27. Personal interview, Author with Professor S.J. Terreblanche, 10 July 2007.
28. M. du Preez, Pale Native Memories of a Renegade Reporter (Zebra Press, Cape Town, 2004), pp 147, 150-151, 156-157;         [ Links ] Waldmeir, Anatomy of a Miracle, p 74; Gevisser, Thabo Mbeki, pp 510-515; F. van Zyl Slabbert, Afrikaner Afrikaan Anekdotes en Analise (Tafelberg, Cape Town, 1999), pp 78-79;         [ Links ] Slabbert, Duskant die Geskiedenis, p 37.
29. Mark Gevisser, for instance, chose as the caption of chapter 32 of his biography of Mbeki, "The seducer".
30. Gevisser, Thabo Mbeki, p 531. In October 1989, Mbeki convinced the Commonwealth to accept the OAU's Harare declaration which embodied the ANC's conditions for a negotiated settlement. At the same time, at a National Executive Meeting of the ANC, some members strongly favoured intensified military confrontation with the South African government.
31. Gevisser, Thabo Mbeki, pp 544-545.
32. Gevisser, Thabo Mbeki, p 546.
33. Gevisser, Thabo Mbeki, pp 552-553. Essop Pahad points out that differences within the ANC were to a large extent about the timing of the talks. Personal interview, Author with Doctor Essop Pahad, 29 January 2008.
34. Personal interview, Author with Doctor Essop Pahad, 29 January 2008.
35. Sparks, Tomorrow is Another Country, pp 19, 21, 37-39, 48-56; Waldmeir, Anatomy of a Miracle, pp 86-106.
36. Gevisser, Thabo Mbeki, pp 607-611; Gumede, Thabo Mbeki, p 43.
37. Esterhuyse recalls that Mbeki took copious notes of discussions between the Esterhuyse group and the Mbeki group as far as the threat of the right-wing Afrikaners was concerned. Tambo was also informed by Mbeki (Personal interview, Author with W.P. Esterhuyse, 10 July 2007). Pahad confirms that the ANC was concerned about the far-right, and considered Constand Viljoen as a moderate leader who had wide influence among the security forces. However, the ANC leadership also thought that an encounter with right-wing leaders might be useful to create a mutual understanding of each others' expectations and aspirations (Personal interview, Author with Doctor Essop Pahad, 29 January 2008).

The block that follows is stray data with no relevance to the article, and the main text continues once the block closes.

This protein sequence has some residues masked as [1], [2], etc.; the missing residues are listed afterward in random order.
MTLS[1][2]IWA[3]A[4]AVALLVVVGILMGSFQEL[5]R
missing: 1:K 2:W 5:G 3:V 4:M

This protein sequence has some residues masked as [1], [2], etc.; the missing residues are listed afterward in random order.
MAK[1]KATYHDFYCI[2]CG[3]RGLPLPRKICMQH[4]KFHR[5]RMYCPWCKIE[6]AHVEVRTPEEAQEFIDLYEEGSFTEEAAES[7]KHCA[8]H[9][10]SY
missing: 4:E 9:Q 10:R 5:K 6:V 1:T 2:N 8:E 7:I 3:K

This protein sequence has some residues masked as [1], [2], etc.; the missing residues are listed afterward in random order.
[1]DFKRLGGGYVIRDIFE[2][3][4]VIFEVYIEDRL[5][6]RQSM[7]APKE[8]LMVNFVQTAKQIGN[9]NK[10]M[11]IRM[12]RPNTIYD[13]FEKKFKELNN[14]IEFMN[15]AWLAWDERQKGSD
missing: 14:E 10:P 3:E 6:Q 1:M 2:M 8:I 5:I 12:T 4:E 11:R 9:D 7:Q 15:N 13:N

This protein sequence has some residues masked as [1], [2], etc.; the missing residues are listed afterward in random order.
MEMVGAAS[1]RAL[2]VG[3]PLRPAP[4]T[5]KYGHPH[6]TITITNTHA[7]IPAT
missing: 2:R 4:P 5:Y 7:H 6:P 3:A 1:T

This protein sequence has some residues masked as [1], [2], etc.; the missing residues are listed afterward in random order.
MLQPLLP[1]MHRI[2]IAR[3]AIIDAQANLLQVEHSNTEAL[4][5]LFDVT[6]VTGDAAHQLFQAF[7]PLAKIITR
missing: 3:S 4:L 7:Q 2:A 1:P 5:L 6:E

38. A. Hadland and J. Rantao, The Life and Times of Thabo Mbeki (Zebra Press, Rivonia, 1999), pp 78-79.         [ Links ] According to this source, Mbeki had already sensed the potential danger of the right wing by 1991, and tried to establish contact with the Conservative Party. For a discussion of far-right organisations up to 1991, also see B.M. du Toit, "The Far-Right in Current South African Politics", The Journal of Modern African Studies, 29, 4, December 1991, pp 642, 644-645, 651-652, 661-663.         [ Links ]
39. S. Ellis, "The Historical Significance of South Africa's Third Force", Journal of Southern African Studies, 24, 2, June 1998, pp 280-299.         [ Links ]
40. R. Southall, "The South African Elections of 1994: The Remaking of a Dominant-Party State", The Journal of Modern African Studies, 32, 4, December 1994, p 631.         [ Links ]